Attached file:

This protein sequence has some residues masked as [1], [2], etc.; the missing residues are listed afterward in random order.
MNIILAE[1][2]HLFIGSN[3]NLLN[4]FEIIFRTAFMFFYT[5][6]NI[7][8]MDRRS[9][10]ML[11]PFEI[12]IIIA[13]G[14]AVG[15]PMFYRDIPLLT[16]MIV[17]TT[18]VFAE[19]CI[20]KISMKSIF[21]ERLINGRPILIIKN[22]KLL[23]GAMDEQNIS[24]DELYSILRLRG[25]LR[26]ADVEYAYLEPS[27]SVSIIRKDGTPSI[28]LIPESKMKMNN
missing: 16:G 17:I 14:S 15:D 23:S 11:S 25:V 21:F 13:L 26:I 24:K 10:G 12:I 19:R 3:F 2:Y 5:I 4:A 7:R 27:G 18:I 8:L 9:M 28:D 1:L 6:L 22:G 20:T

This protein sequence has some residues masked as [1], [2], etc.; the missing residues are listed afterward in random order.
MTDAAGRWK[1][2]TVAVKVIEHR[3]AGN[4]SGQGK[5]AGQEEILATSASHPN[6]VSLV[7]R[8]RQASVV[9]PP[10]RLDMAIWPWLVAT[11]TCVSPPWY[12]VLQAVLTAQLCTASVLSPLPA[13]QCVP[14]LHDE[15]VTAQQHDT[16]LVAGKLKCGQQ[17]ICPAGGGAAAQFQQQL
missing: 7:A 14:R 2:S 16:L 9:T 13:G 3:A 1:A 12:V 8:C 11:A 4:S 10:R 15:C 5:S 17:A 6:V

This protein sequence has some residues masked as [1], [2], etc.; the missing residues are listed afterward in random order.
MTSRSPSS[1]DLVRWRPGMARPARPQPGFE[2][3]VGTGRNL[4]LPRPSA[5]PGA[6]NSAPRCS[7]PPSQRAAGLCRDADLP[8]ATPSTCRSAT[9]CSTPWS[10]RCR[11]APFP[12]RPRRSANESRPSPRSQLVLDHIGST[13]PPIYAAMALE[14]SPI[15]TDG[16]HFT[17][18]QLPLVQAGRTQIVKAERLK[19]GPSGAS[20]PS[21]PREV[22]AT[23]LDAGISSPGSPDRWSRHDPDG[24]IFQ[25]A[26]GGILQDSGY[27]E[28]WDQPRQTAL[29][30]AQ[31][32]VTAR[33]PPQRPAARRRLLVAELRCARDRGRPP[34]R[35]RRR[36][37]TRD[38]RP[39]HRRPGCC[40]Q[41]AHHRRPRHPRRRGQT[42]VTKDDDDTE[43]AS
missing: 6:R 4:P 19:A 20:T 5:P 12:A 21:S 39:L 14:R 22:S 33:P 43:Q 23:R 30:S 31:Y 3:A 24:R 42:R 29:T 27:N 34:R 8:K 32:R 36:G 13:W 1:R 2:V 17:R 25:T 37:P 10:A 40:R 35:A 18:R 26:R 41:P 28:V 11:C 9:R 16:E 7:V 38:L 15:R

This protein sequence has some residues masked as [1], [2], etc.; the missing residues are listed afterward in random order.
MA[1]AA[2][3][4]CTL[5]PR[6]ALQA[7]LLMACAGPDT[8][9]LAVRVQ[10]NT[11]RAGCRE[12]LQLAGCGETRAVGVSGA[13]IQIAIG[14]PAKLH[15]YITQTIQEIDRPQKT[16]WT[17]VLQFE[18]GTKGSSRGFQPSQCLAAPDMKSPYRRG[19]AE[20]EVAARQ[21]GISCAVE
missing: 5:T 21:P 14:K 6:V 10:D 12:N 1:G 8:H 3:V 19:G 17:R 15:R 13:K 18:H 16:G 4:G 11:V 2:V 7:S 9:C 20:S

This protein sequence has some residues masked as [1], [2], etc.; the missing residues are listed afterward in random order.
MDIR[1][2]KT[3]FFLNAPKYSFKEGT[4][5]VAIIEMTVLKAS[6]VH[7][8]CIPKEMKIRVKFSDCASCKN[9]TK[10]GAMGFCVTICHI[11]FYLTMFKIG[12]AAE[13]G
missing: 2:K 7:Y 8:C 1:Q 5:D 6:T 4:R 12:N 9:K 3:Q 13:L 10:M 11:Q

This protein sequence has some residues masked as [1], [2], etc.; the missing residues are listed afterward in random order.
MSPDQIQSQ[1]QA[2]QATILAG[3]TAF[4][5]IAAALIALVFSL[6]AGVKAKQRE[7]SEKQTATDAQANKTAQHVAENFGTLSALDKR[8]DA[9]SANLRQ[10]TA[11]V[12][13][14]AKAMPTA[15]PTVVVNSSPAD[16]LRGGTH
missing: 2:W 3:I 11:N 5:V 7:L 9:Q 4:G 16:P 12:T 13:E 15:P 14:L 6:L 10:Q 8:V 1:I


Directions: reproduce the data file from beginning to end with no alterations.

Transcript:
This protein sequence has some residues masked as [1], [2], etc.; the missing residues are listed afterward in random order.
MNIILAE[1][2]HLFIGSN[3]NLLN[4]FEIIFRTAFMFFYT[5][6]NI[7][8]MDRRS[9][10]ML[11]PFEI[12]IIIA[13]G[14]AVG[15]PMFYRDIPLLT[16]MIV[17]TT[18]VFAE[19]CI[20]KISMKSIF[21]ERLINGRPILIIKN[22]KLL[23]GAMDEQNIS[24]DELYSILRLRG[25]LR[26]ADVEYAYLEPS[27]SVSIIRKDGTPSI[28]LIPESKMKMNN
missing: 16:G 17:I 14:S 15:D 23:S 11:S 25:V 21:F 13:L 26:I 24:K 10:G 12:I 19:R 3:F 2:Y 5:I 4:A 7:R 27:G 18:I 8:L 9:M 28:D 1:L 6:L 22:G 20:T

This protein sequence has some residues masked as [1], [2], etc.; the missing residues are listed afterward in random order.
MTDAAGRWK[1][2]TVAVKVIEHR[3]AGN[4]SGQGK[5]AGQEEILATSASHPN[6]VSLV[7]R[8]RQASVV[9]PP[10]RLDMAIWPWLVAT[11]TCVSPPWY[12]VLQAVLTAQLCTASVLSPLPA[13]QCVP[14]LHDE[15]VTAQQHDT[16]LVAGKLKCGQQ[17]ICPAGGGAAAQFQQQL
missing: 7:A 14:R 2:S 16:L 9:T 13:G 3:A 1:A 12:V 8:C 11:A 4:S 10:R 15:C 5:S 17:A 6:V

This protein sequence has some residues masked as [1], [2], etc.; the missing residues are listed afterward in random order.
MTSRSPSS[1]DLVRWRPGMARPARPQPGFE[2][3]VGTGRNL[4]LPRPSA[5]PGA[6]NSAPRCS[7]PPSQRAAGLCRDADLP[8]ATPSTCRSAT[9]CSTPWS[10]RCR[11]APFP[12]RPRRSANESRPSPRSQLVLDHIGST[13]PPIYAAMALE[14]SPI[15]TDG[16]HFT[17][18]QLPLVQAGRTQIVKAERLK[19]GPSGAS[20]PS[21]PREV[22]AT[23]LDAGISSPGSPDRWSRHDPDG[24]IFQ[25]A[26]GGILQDSGY[27]E[28]WDQPRQTAL[29][30]AQ[31][32]VTAR[33]PPQRPAARRRLLVAELRCARDRGRPP[34]R[35]RRR[36][37]TRD[38]RP[39]HRRPGCC[40]Q[41]AHHRRPRHPRRRGQT[42]VTKDDDDTE[43]AS
missing: 6:R 4:P 19:A 20:T 5:P 12:A 21:S 39:L 14:R 22:S 33:P 43:Q 23:R 30:S 31:Y 3:A 24:R 42:R 29:T 27:N 34:R 8:K 32:R 36:G 13:W 1:R 2:V 17:R 25:T 37:P 10:A 40:R 35:A 18:R 26:R 41:P 28:V 11:C 9:R 16:E 7:V 38:L 15:R

This protein sequence has some residues masked as [1], [2], etc.; the missing residues are listed afterward in random order.
MA[1]AA[2][3][4]CTL[5]PR[6]ALQA[7]LLMACAGPDT[8][9]LAVRVQ[10]NT[11]RAGCRE[12]LQLAGCGETRAVGVSGA[13]IQIAIG[14]PAKLH[15]YITQTIQEIDRPQKT[16]WT[17]VLQFE[18]GTKGSSRGFQPSQCLAAPDMKSPYRRG[19]AE[20]EVAARQ[21]GISCAVE
missing: 5:T 21:P 14:K 6:V 10:D 12:N 1:G 8:H 3:V 19:G 17:R 15:R 13:K 18:H 16:G 4:G 11:V 2:V 7:S 9:C 20:S

This protein sequence has some residues masked as [1], [2], etc.; the missing residues are listed afterward in random order.
MDIR[1][2]KT[3]FFLNAPKYSFKEGT[4][5]VAIIEMTVLKAS[6]VH[7][8]CIPKEMKIRVKFSDCASCKN[9]TK[10]GAMGFCVTICHI[11]FYLTMFKIG[12]AAE[13]G
missing: 2:K 7:Y 8:C 1:Q 5:D 6:T 4:R 12:N 9:K 3:Q 13:L 10:M 11:Q

This protein sequence has some residues masked as [1], [2], etc.; the missing residues are listed afterward in random order.
MSPDQIQSQ[1]QA[2]QATILAG[3]TAF[4][5]IAAALIALVFSL[6]AGVKAKQRE[7]SEKQTATDAQANKTAQHVAENFGTLSALDKR[8]DA[9]SANLRQ[10]TA[11]V[12][13][14]AKAMPTA[15]PTVVVNSSPAD[16]LRGGTH
missing: 2:W 3:I 11:N 5:V 7:L 9:Q 4:G 16:P 12:T 13:E 15:P 14:L 6:L 10:Q 8:V 1:I